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Posted November 15, 2005
Do you have the skills to design and develop component-based .NET applications? If you don't, this book is for you! Author Juval Lowy, has done an outstanding job of writing a great book that teaches you the skills you need to understand .NET component programming and related system issues as well as, information that is relevant to design options, tips, best practices, and pitfalls. Lowy begins by providing the basic terminology used throughout the book. Next, the author describes the elements of .NET. such as the Common Language Runtime (CLR), .NET programming languages, the code-generation process, assemblies, and building and composing those assemblies. Then, he examines working with interfaces. The author continues by dealing with the way .NET manages objects, and the good and bad implications this has for the overall .NET programming model. In addition, the author next describes the .NET version-control policy and the ways you can deploy and share its components. He also shows you how to publish and subscribe to events in a component-based application. Next, the author describes .NET's built-in support for invoking asynchronous calls on components, the available programming models, their trade-offs, when to use them, and their pitfalls. Then, he explains in depth how to build multithreaded components. The author continues by showing you how to persist and serialize an object's state. In addition, the author demystifies .NET support for remote calls. He also describes a powerful and useful facet of .NET: its ability to provide ways to define custom services via contexts and call interception. Finally, he addresses the rich topic of .NET code-access security. With the preceding in mind, the author has also done an excellent job of writing a book that helps you start developing .NET components immediately, taking full advantage of the .NET development infrastructure and application frameworks. In other words, this book takes advantage of what both .NET 1.1 and .NET 2.0 have to offer.Was this review helpful? Yes NoThank you for your feedback. Report this reviewThank you, this review has been flagged.
Posted December 4, 2003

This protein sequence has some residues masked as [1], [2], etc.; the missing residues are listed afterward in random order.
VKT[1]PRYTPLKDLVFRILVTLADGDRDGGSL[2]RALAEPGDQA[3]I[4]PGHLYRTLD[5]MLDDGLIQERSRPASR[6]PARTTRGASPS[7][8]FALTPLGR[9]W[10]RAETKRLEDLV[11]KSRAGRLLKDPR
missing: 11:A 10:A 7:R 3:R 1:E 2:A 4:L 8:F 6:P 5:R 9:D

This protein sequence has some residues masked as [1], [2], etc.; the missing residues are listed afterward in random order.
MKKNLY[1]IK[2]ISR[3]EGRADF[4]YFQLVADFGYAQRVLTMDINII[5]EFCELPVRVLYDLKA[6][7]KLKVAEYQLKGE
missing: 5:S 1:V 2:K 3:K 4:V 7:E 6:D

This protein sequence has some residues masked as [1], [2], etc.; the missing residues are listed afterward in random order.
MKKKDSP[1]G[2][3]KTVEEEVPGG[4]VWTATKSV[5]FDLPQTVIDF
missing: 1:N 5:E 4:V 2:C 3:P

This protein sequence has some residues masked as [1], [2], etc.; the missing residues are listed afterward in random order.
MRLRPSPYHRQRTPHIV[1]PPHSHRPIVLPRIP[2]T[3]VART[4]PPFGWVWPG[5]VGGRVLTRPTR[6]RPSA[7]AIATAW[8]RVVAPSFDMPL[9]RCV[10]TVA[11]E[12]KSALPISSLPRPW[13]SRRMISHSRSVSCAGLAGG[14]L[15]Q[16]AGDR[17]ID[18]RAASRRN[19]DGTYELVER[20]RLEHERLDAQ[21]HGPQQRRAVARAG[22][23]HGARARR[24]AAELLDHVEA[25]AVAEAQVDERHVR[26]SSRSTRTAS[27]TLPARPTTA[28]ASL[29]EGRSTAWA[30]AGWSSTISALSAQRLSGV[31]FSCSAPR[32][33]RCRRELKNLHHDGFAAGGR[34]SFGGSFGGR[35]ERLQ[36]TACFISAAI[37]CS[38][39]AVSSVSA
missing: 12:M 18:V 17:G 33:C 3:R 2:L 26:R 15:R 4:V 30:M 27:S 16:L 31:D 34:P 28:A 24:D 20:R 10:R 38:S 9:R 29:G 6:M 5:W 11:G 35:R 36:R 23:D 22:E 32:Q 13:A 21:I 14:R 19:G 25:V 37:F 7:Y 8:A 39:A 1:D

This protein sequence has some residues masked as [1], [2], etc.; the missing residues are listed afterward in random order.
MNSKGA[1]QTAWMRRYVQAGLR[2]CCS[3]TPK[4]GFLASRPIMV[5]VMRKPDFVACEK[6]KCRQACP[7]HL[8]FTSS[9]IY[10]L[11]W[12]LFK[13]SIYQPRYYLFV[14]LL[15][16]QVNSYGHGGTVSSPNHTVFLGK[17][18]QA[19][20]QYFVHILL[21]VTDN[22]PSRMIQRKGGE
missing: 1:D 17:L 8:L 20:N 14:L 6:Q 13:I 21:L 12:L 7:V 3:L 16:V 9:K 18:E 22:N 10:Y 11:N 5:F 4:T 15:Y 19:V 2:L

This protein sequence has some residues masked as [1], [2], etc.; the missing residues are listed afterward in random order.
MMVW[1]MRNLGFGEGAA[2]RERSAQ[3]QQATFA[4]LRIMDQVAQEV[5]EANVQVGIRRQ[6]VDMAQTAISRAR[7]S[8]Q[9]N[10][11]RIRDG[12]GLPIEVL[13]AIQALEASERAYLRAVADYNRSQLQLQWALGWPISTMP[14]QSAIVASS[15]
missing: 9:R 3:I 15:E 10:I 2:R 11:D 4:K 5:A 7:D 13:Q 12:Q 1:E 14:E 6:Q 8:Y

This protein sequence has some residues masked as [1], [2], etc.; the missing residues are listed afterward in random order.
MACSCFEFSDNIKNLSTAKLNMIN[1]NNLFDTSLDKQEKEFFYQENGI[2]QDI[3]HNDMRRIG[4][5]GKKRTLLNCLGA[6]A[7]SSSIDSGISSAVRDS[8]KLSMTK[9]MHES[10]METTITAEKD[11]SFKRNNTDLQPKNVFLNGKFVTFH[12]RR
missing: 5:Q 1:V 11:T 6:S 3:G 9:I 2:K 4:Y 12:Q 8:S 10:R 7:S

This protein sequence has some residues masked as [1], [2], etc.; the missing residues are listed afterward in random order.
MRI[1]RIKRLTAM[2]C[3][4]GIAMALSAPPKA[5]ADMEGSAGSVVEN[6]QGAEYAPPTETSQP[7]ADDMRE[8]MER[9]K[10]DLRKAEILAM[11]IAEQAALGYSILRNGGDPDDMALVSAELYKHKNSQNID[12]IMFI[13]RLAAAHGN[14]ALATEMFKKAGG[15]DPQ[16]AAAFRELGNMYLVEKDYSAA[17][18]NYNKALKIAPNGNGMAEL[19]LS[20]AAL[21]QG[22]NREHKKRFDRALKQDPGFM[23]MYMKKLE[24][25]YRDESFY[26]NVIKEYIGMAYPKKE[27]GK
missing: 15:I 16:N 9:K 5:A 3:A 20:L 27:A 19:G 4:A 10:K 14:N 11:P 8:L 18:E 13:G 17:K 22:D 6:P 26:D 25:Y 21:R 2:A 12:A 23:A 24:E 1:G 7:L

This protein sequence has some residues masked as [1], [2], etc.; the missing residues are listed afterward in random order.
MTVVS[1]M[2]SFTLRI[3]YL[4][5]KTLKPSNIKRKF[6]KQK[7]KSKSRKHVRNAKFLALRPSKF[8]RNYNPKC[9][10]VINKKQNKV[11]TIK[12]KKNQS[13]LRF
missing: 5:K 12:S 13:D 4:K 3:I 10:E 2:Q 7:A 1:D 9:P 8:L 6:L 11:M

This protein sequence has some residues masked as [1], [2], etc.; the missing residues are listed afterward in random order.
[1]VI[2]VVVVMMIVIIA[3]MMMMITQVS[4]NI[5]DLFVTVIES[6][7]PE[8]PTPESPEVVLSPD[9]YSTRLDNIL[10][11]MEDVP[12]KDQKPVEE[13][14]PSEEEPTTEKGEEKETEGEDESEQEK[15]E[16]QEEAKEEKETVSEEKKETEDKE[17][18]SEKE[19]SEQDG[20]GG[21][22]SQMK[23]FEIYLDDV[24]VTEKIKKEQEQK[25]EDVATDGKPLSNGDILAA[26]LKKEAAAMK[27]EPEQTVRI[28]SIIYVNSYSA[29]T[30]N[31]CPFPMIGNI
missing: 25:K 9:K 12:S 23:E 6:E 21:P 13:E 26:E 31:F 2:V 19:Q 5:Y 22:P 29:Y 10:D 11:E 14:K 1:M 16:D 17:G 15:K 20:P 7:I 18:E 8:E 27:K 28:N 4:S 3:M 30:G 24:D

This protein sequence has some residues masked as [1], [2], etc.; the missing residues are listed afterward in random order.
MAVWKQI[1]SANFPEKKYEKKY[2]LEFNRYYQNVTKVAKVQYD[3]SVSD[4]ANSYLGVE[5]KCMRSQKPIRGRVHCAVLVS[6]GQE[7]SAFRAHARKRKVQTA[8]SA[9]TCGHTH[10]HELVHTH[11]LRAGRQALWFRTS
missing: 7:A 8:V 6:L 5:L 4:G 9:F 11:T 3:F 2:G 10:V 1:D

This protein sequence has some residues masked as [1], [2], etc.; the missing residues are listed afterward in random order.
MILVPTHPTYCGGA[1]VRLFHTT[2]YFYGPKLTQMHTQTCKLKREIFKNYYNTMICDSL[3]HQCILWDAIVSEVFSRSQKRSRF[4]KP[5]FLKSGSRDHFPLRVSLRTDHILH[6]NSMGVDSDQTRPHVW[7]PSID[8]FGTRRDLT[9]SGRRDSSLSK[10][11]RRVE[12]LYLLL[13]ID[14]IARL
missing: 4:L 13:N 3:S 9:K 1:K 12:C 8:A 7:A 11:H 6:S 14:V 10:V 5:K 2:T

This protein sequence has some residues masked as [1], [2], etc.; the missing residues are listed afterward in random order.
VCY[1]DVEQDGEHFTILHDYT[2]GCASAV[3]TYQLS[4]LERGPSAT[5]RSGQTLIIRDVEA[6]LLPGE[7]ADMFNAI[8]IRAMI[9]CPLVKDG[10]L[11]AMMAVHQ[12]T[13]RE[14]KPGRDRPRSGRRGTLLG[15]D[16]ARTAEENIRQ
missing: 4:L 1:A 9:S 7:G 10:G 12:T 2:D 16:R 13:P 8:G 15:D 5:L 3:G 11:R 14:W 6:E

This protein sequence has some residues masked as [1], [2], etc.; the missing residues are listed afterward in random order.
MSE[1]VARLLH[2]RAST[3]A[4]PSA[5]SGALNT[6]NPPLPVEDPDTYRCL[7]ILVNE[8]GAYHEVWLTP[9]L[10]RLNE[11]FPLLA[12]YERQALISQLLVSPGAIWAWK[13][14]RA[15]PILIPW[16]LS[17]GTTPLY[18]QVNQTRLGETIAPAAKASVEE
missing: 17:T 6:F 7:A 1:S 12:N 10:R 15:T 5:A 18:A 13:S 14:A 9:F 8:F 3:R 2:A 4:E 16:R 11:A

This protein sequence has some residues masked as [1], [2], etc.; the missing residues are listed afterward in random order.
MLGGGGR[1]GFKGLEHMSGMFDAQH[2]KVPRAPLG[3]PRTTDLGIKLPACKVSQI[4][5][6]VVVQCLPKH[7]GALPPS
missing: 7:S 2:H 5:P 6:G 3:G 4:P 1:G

When I was reading the first three chapters of this book I could have sworn that it was miss-titled; it should have been called Component Oriented Programming in .NET. Just so we get this straight, this is not a book about the wonderful components in the .NET Framework that Microsoft has provided -- this is a book about CREATING components in the .NET Framework. <P> The next item that needs to be clarified: What is a component? If you are from the Delphi/VCL world, a component is a non-visual object that can be manipulated in design-time with the mouse and the property browser, while usually being dragged onto a form (TTimer, TDatabase, TSession, TTable, etc). But in this book a component is a class -- the simpler the class, the better. No inheritance unless absolutely necessary, no class hierarchies, but interfaces are cool. <P> Now, once you get beyond the philosophy lessons of the first three chapters, you are left with one outstanding book on practical .NET development. The chapter on Events is worth the price of admission alone. The chapter on Versioning is excellent as well, but the rest of the sections are every bit as good. <P> Many of the topics covered in the book are not things you will find in the help files, or if they are, they are too scattered to be useful. What is covered: a large number of best practices, defensive coding techniques (again the chapter on Events is gold), and general you-really-need-to-know-this topics. <P> One note, some of the topics covered are very large (Remoting and Security are two examples), and if you are interested in those topics, there are other books that deal with them individually. <P> Summary: if you are into creating top-quality .NET software you should own this book.Was this review helpful? Yes NoThank you for your feedback. Report this reviewThank you, this review has been flagged.